Abby & the Pow Wow. October 23.

The day before had been terrifying. Our mom underwent a dangerous procedure in hopes of breaking up the clots that filled her lungs, she made it through, but time would tell whether or not TPA was successful. They basically told us it would work, or she would bleed out and wouldn't make it.

More on that day, another time.

Wednesday afternoon the four of us kids crossed the busy street to get lunch. Our mom was heavily sedated to prevent bleeding, and we sort of wandered through the ICU helplessly, so we decided to get some fresh air. After lunch we ended up here, in this little corner near our Healing Tree.

Our hearts were so heavy.

I didn't think that in the end, my mom would be okay. And I felt so urgently that we should talk about it. I just needed to talk about it. Our conversation went places that will forever stay within the walls of our memories. Pieces of that afternoon still haunt me to this day, harsh realities, honest truths, and spoken words we'd never before dare speak aloud.

At one point my brother turned to Abby and then me saying, "If things don't get better..." he paused. "If things don't get better, what happens to Abby?". You see, she still lived at home. This was the first time I stepped out of my own misery to think about my youngest sister. Oh my word, she wouldn't have anywhere to go.

Circumstances with our dad wouldn't allow them to stay at the house, and he wouldn't be able to support her, so as all eyes turned to me I said the first thing that immediately came to mind.

"Well she will move in with us, of course."

We would later refer to that afternoon as our Pow Wow. Little did we know that in five short days we wouldn't have to wonder about what could maybe, possibly, perhaps, happen. Because it happened. Our mom died.

A few weeks later, some amazing friends of ours showed up at my mom's house. Without question, with amazing generosity in their hearts, they packed up that house to bring their belongings here - to my house. That's the day Abby moved in.

I can't begin to understand how that felt for her. She was 19 and planned to move out of course, but not so suddenly. There was no easy transition for her like there had been for the rest of us. Without a doubt, we wanted her to feel at home here and comfortable as she navigated her way into adulthood. But a house bustling with the noise of three young children and a puppy is quite an exchange for being the last kid at home with two parents who worked most of the time.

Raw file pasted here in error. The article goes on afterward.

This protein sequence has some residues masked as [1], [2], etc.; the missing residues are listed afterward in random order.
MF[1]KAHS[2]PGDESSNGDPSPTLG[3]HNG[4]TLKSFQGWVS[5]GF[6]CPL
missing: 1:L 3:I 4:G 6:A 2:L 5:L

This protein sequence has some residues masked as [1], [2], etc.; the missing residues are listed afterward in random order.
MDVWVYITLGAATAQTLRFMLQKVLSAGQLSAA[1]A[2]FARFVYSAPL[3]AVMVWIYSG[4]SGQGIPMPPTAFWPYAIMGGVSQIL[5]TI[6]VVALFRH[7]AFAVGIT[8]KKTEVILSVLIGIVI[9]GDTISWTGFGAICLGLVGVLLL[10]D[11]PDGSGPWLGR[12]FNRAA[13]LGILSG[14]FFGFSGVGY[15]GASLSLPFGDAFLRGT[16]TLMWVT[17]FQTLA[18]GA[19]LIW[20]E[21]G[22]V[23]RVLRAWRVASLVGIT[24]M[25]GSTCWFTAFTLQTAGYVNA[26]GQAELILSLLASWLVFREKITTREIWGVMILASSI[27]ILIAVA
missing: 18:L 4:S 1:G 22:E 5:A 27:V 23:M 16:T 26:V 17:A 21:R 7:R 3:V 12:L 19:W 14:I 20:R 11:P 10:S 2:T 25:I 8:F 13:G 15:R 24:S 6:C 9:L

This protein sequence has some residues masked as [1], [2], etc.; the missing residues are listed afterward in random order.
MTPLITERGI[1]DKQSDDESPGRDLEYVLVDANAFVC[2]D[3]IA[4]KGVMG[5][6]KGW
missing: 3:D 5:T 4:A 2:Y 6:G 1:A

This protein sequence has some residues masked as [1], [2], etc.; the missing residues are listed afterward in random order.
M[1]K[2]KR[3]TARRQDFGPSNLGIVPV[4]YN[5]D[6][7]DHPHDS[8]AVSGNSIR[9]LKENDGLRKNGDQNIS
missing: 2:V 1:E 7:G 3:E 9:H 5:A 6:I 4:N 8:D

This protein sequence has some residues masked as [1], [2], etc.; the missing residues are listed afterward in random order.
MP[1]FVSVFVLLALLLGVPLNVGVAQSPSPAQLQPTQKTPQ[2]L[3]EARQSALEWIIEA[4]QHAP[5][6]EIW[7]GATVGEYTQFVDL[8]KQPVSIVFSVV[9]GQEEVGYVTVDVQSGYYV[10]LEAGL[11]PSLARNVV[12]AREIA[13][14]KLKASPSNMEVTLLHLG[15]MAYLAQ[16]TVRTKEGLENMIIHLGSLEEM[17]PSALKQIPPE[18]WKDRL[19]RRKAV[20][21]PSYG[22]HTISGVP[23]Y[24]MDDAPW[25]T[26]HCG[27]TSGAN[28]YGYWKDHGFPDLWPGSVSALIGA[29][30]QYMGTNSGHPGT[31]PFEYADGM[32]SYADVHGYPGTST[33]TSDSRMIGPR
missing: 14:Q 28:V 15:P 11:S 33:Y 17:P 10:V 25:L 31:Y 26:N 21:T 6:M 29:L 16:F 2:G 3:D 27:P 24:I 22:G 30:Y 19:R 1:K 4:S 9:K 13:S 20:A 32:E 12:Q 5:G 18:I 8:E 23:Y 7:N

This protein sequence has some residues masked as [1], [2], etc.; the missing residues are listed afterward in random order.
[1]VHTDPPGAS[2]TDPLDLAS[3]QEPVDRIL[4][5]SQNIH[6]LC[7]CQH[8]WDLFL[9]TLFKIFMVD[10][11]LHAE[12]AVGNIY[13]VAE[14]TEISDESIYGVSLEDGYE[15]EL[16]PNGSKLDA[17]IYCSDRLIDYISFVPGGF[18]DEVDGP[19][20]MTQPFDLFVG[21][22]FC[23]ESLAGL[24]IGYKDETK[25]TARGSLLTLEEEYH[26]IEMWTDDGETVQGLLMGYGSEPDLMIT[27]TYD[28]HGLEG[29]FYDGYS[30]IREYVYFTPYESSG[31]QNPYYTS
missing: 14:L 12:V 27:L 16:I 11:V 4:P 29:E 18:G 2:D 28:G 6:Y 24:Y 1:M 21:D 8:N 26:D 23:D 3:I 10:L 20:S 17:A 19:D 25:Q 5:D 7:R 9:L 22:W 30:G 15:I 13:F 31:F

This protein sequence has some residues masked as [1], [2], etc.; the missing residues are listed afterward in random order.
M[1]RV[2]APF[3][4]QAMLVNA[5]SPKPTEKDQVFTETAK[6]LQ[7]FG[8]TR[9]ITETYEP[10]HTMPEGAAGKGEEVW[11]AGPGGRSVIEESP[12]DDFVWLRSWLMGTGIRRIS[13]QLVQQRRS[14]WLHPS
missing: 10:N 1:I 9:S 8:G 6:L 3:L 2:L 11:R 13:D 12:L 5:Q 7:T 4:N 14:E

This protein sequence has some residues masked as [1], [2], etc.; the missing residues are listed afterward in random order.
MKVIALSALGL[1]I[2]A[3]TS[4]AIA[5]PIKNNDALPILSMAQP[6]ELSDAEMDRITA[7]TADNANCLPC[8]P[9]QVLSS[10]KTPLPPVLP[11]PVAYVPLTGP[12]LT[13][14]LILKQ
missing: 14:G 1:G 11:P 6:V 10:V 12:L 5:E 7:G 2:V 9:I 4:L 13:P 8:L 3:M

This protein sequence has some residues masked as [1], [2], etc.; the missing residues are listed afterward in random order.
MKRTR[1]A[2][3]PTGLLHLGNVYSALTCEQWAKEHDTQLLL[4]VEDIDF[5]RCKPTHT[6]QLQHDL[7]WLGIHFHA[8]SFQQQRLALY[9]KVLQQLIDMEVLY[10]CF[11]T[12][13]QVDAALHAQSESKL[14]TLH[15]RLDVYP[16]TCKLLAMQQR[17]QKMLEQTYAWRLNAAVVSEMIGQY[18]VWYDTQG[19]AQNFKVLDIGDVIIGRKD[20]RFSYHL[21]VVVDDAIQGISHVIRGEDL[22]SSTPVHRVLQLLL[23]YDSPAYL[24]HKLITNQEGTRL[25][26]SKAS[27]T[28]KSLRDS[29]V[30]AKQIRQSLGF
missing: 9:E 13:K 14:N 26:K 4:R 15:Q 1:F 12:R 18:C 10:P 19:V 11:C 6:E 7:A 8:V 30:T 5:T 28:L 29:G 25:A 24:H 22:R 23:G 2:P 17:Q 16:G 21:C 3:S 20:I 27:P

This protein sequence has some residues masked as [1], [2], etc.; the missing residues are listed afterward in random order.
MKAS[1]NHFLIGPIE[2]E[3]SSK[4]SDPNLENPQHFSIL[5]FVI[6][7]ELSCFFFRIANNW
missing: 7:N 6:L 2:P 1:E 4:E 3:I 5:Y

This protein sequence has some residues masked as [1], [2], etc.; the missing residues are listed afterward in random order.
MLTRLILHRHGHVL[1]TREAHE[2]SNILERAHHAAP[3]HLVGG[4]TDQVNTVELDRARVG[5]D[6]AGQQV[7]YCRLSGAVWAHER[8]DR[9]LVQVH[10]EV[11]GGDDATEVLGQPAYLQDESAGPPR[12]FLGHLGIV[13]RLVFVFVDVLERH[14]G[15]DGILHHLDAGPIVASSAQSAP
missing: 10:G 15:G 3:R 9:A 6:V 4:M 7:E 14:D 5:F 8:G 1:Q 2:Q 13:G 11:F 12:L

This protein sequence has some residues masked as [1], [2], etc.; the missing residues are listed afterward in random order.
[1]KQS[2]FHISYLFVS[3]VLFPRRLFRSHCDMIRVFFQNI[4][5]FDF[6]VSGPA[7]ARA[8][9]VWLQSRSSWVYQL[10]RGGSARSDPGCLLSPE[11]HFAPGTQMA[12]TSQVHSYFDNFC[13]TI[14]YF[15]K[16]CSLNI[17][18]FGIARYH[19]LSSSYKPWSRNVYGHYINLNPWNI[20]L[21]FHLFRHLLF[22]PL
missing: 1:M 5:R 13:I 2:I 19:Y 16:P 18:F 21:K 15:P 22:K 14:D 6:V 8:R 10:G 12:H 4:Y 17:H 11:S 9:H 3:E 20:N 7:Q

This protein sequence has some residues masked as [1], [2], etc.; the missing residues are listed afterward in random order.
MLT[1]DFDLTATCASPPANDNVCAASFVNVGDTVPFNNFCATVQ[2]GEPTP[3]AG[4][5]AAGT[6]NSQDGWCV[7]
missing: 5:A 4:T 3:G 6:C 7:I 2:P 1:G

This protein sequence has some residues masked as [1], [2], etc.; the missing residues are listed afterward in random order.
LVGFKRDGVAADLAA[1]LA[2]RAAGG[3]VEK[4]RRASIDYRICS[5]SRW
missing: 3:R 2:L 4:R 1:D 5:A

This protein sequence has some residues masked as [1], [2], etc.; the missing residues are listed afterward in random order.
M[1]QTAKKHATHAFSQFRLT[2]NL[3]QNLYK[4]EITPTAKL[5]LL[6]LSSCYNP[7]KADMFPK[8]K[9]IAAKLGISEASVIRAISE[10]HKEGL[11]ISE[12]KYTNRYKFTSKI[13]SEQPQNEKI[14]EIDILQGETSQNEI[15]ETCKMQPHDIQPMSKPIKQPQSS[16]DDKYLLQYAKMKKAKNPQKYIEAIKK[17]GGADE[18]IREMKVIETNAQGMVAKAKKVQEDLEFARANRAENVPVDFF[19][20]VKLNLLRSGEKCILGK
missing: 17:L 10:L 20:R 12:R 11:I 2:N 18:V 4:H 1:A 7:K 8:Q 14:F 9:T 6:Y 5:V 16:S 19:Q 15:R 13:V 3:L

I can't speak for her, but the grief of a daughter who is 31 and married with a family, isn't the same grief as a daughter who has just begun to leave the teenage years with hopes of finding a deep connecting friendship with her mom. We both grieved of course, we both missed her tremendously, yes. But we entered into grief from two completely different worlds. And so, our journey through grief is going to be so different as well.

Many days we wouldn't see each other, only to connect randomly in the kitchen and sob over our mom's favorite frying pan. Other times we would take turns smelling the red comb she used, in hopes of getting a glimpse of the mom taken too soon from us. Most of the time we went about life, her working two jobs and me struggling through my own.

For five months I did my best to do and say the things I know mom would have done and said. But in the end I'm not our mom. I'm a vessel, and I can only hope it's helped her some. Next week she moves out on her own. I will miss her tremendously! Yet, I'm so incredibly proud of her. She has taken the worst possible hand life dealt her this year, and is stronger for it. I know, without a shadow of a doubt that our mom would be absolutely bursting with pride.

I am.

Looking back to that day, October 23, I think we all knew. We sat in those cold, hard chairs outside Kaiser and talked about the what-ifs. Discussed what would happen and how we would survive. It was an awful meeting of the sibling minds, but I'm so thankful we had it. So thankful for my brother and sisters. So thankful we had one another during those awful weeks.

I think Hope Edelman said it best, 

"A mother's death also means the loss of the consistent, supportive family system that once supplied her with a secure home base, she then has to develop her self-confidence and self-esteem through alternate means. Without a mother or mother-figure to guide her, a daughter also has to piece together a female self-image of her own.”